John J Hardy
Saxo Bank’s head of FX strategy John Hardy takes a closer look at trends and moves in today’s forex charts, including EURUSD, USDJPY, AUDUSD, and EURSEK.
Article / 03 May 2016 at 8:47 GMT

From the Floor: Mood cautious as major FX pairs gyrate

  • Aussie dented by surprise 25bps rate cut
  • US dollar index slides to a 15-month low
  • Yen hit a fresh 18-month high vs USD
  • European companies hit by revenue slide
  • Strong demand for Argentinian bonds 
By Clare MacCarthy

With Monday trading dampened by the UK bank holiday, FX markets in Europe this morning are starting on a sour note after the yen hit a new 18-month high, the Aussie dollar was shaken by a surprise rate cut and the US dollar index slid to a 15-month low. 

John Hardy, Saxo's head of FX strategy, says that while there was a large minority expecting a rate cut in Australia the general consensus was that policy would remain unchanged. But the 25 basis points cut was not alone in undermining the Aussie dollar, he explains: "The guidance was quite dovish with pretty clear concern expressed about inflation while the rhetoric around the jobs data was a little more negative than would have been expected." 

Furthermore, the Reserve Bank of Australia also pointed out that recent measures to prevent excessive leverage in the housing market should mean that lower rates shouldn't further aggravate rising housing prices. "This opens the door for more rate cuts in the future and the market was really the wrong way around as to RBA expectations – we've seen a decrease of over 30 basis points in the Australian 2-year rate so there's further weakness potential there," Hardy says.

More downside risk for AUD:
 Source: Bloomberg, Saxo Bank

Elsewhere, EURCHF is pressing to the upside on the back of an article by the Nouriel Roubini research group suggesting that the Swiss National Bank might seek authority to prevent cash hoarding by commercial banks to stop any further Swiss franc appreciation. "It's an interesting note and it might mean that the franc stays stable despite these sort of macro risks," Hardy says.
Finally, in the forex sphere today, with the US dollar still embattled the focus from here will be on Federal Reserve speakers and this week's crop of US data releases which includes ISM non-manufacturing index tomorrow and more importantly, Friday's April nonfarm payrolls.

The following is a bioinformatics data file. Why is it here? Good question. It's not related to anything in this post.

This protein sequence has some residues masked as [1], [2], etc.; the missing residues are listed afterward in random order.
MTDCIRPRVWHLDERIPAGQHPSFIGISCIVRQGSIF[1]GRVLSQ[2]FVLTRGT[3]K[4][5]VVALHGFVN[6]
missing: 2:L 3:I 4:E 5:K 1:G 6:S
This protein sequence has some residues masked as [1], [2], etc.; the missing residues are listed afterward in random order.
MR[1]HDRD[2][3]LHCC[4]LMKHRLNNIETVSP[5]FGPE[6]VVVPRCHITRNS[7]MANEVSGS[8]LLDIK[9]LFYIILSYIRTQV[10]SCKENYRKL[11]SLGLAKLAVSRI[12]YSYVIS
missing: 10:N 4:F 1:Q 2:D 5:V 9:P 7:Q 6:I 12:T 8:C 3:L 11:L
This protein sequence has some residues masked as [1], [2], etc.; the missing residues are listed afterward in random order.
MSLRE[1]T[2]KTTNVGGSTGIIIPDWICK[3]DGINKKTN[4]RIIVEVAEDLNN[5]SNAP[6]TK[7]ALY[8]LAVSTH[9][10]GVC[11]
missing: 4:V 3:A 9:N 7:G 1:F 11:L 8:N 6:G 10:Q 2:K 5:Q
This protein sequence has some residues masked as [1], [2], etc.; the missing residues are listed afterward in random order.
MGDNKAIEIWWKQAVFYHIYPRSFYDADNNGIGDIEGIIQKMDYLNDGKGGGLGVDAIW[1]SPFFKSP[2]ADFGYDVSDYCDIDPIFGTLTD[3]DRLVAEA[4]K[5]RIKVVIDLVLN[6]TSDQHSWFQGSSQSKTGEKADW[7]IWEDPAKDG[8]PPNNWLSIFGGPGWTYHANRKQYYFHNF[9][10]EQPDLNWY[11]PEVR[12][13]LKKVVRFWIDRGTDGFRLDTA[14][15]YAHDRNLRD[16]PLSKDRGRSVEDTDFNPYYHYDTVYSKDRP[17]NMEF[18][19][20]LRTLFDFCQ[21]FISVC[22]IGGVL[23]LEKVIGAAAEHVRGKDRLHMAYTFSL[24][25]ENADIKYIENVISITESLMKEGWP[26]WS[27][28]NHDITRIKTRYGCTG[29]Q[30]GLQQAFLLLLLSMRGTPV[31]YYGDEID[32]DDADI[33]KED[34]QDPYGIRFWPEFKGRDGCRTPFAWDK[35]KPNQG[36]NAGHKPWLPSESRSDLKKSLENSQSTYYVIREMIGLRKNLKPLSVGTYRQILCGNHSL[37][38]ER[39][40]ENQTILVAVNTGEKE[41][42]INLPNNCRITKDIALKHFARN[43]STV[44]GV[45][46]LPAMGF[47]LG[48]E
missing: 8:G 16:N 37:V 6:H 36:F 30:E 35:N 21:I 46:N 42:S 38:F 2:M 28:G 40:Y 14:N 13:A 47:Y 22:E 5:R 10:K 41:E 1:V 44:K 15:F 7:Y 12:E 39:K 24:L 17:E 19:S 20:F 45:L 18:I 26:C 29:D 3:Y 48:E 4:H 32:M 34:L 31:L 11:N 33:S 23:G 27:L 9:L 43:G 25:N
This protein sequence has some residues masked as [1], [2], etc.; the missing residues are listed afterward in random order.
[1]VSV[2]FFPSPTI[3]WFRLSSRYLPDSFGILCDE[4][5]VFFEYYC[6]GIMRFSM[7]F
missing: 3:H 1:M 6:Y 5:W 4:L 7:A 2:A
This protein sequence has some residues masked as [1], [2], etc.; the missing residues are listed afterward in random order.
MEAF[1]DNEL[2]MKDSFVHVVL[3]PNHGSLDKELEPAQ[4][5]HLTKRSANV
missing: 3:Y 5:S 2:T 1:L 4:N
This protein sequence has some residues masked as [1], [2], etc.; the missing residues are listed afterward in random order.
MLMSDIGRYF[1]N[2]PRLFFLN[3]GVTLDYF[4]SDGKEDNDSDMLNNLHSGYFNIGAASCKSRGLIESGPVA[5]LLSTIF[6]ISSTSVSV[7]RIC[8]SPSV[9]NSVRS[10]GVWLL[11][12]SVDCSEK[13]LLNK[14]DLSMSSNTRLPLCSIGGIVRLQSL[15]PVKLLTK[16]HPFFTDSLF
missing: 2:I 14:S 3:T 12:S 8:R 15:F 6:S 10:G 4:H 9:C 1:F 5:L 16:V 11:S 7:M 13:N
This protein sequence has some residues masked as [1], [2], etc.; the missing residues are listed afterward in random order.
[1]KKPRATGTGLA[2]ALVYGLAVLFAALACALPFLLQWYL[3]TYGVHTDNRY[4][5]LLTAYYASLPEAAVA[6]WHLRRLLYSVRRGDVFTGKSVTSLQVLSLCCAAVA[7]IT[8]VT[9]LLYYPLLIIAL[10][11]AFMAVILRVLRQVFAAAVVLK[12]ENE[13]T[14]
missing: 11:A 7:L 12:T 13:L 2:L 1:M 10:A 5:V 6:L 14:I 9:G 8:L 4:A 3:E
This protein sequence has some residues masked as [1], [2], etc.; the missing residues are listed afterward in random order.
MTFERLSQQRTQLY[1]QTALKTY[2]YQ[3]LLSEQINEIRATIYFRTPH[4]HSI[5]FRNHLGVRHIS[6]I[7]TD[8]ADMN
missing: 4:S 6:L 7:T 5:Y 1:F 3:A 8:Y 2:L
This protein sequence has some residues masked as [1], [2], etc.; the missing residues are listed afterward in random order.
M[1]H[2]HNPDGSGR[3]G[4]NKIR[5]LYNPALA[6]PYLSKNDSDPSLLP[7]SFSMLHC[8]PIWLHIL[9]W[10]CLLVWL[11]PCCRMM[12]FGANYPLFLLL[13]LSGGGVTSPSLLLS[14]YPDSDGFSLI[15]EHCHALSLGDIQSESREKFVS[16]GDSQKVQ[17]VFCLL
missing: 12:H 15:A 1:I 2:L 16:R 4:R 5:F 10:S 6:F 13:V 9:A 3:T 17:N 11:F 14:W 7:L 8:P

Earnings stall

As equities season rolls onwards the data is accumulating and what it's now telling us, says Saxo's head of equity strategy, is that European corporate revenues are stalling. BMW has undershot its Q1 revenue forecasts big time, though it's still at a record level.

The theme of banking sector weakness remains in the headlines with the latest victim being UBS which reported a 4% decline in operating income income after market turbulence eroded earnings at its capital markets and wealth management units.

But one large bank has bucked the downwards trend: Paris-based BNP Parabis reported a 10% jump in net income though it too suffered a sharp decline in investment banking revenues. But this decline was more than balanced by lower bad loan provisions as well as a debt valuation adjustment.

BNP Paribas weekly share price since 2012:

 Source: Bloomberg, Saxo Bank

Finally today, the UK bank holiday meant that the European fixed income market saw little action yesterday, says Michael Boye of Saxo's fixed income trading desk. Across the Atlantic, though, with dollar weakness persisting, US treasuries have drifted lower and the 10-year benchmark yield is up at 1.85% ahead of Friday's crunch nonfarm payrolls data.

Further south in the Americas, demand for Argentinean bonds is reported to be strong while short-term Venezuelan bonds are rallying as a surge in the crude oil price has raised hopes that the country might meet its obligations.

 Source: Bloomberg, Saxo Bank

Clare MacCarthy is deputy editor at

Editor’s note: From the Floor takes advantage of's unique real-time access to Saxo Bank’s various trading desks around the globe to put our community in touch with the developments that matter to their portfolios.


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